A very small resolution…or two

Resolutions. Jut the word conjures up the failures of years past, so why am I bothering to make a couple this year? Because among the failed attempts to exercise for an hour every day, make home cooked meals for the family every night and write a masterpiece, there have been a few successes that have moved me nearer to my goal. The secret has been to keep the resolutions simple and very easy. And I never call them resolutions; they’re goals.

A couple of years ago I managed to get back to doing yoga every day by setting a goal of 5 minutes a day. I could manage that, and if I did 6 minutes I was proud that I’d exceeded my own expectations. So, for 2012, I’m setting myself a couple of easy goals. First, keep writing my blogs. In addition to this one, I have one I do for the local online paper, and another one for my family and friends. I don’t want to write them every day – that would probably just annoy the readers. But I do want to make it a more regular activity.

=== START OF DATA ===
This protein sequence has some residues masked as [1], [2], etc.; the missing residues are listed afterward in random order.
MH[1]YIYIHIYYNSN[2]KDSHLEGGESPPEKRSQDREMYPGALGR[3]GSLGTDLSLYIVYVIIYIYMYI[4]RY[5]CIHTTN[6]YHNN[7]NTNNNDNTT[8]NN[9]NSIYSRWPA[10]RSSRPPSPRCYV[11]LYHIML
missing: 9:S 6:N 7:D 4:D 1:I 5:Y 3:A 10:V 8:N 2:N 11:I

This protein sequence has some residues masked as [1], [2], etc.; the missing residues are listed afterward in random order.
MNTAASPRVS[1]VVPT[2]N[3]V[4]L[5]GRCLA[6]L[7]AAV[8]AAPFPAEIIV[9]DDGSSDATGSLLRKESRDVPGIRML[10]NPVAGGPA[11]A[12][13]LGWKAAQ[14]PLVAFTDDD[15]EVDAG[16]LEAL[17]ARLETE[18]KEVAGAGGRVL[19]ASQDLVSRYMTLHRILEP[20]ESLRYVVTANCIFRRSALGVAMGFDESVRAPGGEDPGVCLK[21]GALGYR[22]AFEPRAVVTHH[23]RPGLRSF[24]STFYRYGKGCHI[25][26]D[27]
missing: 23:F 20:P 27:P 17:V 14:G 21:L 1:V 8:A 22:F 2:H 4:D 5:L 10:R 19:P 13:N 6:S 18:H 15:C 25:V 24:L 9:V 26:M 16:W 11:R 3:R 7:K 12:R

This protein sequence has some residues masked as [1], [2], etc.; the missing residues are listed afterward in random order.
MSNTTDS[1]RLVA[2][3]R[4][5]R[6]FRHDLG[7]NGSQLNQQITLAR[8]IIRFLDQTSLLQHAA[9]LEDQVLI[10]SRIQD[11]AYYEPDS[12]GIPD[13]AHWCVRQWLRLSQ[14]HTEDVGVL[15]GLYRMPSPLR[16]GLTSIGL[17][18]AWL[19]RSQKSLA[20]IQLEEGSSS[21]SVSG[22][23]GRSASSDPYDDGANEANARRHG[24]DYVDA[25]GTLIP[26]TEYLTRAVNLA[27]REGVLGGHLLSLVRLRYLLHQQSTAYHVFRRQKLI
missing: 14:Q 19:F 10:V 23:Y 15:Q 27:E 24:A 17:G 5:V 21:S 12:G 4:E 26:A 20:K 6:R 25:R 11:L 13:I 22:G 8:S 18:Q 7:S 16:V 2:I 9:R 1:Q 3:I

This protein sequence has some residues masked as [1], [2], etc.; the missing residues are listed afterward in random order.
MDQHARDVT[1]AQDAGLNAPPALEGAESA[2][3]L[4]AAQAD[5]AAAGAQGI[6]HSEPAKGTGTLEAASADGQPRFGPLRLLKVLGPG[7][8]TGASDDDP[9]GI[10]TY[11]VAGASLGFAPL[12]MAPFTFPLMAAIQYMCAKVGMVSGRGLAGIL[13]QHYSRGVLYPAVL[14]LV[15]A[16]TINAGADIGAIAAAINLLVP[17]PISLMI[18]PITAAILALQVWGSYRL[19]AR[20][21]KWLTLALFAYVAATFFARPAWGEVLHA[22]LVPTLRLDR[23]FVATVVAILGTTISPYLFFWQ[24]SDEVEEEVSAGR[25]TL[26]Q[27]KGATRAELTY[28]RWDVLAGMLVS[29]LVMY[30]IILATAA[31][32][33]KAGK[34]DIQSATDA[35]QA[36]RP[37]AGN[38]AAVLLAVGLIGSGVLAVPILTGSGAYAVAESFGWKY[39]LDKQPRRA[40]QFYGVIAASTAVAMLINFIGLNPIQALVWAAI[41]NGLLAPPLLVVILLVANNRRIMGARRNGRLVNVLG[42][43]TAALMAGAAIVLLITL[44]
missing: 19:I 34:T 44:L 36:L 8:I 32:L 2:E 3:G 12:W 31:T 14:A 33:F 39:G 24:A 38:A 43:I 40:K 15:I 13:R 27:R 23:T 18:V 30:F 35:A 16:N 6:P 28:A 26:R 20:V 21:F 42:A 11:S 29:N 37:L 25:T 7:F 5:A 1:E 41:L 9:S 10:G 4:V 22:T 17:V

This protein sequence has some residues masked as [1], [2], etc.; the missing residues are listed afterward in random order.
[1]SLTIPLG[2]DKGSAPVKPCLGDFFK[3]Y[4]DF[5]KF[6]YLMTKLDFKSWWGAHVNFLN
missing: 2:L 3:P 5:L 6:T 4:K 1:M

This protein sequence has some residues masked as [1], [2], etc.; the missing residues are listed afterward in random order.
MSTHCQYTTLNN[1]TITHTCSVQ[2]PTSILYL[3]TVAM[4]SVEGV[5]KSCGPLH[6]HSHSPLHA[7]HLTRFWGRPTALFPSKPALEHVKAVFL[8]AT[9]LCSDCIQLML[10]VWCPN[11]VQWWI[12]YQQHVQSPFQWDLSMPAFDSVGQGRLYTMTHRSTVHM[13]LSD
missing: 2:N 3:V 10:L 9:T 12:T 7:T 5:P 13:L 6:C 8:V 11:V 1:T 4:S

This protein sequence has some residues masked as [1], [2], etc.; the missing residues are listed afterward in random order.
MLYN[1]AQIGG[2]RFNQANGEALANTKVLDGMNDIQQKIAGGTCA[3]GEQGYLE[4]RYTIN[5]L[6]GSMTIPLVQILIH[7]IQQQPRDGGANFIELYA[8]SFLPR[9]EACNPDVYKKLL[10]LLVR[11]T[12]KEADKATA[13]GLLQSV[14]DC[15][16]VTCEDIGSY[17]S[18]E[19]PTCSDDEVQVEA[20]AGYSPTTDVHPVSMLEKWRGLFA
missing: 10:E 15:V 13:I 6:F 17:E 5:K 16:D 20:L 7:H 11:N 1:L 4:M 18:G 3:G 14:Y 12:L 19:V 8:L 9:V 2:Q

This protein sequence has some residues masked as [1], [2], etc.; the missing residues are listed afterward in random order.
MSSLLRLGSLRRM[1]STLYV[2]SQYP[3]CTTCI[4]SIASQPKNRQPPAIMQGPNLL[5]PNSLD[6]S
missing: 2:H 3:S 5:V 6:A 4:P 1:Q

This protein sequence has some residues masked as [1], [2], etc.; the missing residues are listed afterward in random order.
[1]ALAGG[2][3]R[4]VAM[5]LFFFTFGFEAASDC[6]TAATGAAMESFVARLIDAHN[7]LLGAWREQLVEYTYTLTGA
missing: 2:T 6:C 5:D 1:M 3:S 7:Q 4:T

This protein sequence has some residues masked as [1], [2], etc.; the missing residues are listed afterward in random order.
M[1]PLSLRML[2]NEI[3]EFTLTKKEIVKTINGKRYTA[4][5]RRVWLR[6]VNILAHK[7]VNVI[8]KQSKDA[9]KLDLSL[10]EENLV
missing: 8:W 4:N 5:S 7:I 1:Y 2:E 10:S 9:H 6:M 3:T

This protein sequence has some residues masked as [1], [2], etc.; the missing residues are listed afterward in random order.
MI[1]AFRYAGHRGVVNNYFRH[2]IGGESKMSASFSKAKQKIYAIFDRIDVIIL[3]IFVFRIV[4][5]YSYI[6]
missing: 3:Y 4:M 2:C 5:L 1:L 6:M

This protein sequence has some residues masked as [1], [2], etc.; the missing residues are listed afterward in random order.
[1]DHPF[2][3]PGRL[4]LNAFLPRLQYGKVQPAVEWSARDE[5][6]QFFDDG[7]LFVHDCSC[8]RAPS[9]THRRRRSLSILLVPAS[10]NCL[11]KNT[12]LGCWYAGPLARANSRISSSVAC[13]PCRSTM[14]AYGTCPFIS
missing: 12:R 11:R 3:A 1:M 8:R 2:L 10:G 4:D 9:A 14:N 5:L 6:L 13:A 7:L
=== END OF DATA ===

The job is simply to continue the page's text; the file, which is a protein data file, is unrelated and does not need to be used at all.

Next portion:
Second – revise my novel into at least the ‘Slightly Better Second Draft’. I’m expecting this to be fun, so it shouldn’t be too hard to do, so long as I make the time to do it.

Third, I am going to stop using the word ‘very’. That doesn’t seem much of a goal, probably, but until someone pointed it out, I didn’t realize how frequently I used it in my writing. I checked the first five chapters of my novel, and sure enough, there were about 20 instances of ‘very’, many of them in situations where I could have used a more effective word.

For example: very large could be replaced by enormous or huge. Very happy becomes ecstatic, delighted, or thrilled. Very angry might be maddened, enraged, furious, threatening – no shortage of synonyms there. It might seem a small thing, but if it helps to improve my writing I’ll be very happy. Oops. I mean ecstatic, delighted or thrilled…

Happy New Year!

4 thoughts on “A very small resolution…or two

  1. I love word-eliminating resolutions! When I was in grammar school, my mother cut out the word “should” for a year. It wasn’t easy to do, and it wasn’t entirely successful, but it showed the whole household how often we said the word. Have a very happy, no, have a brilliant New Year!

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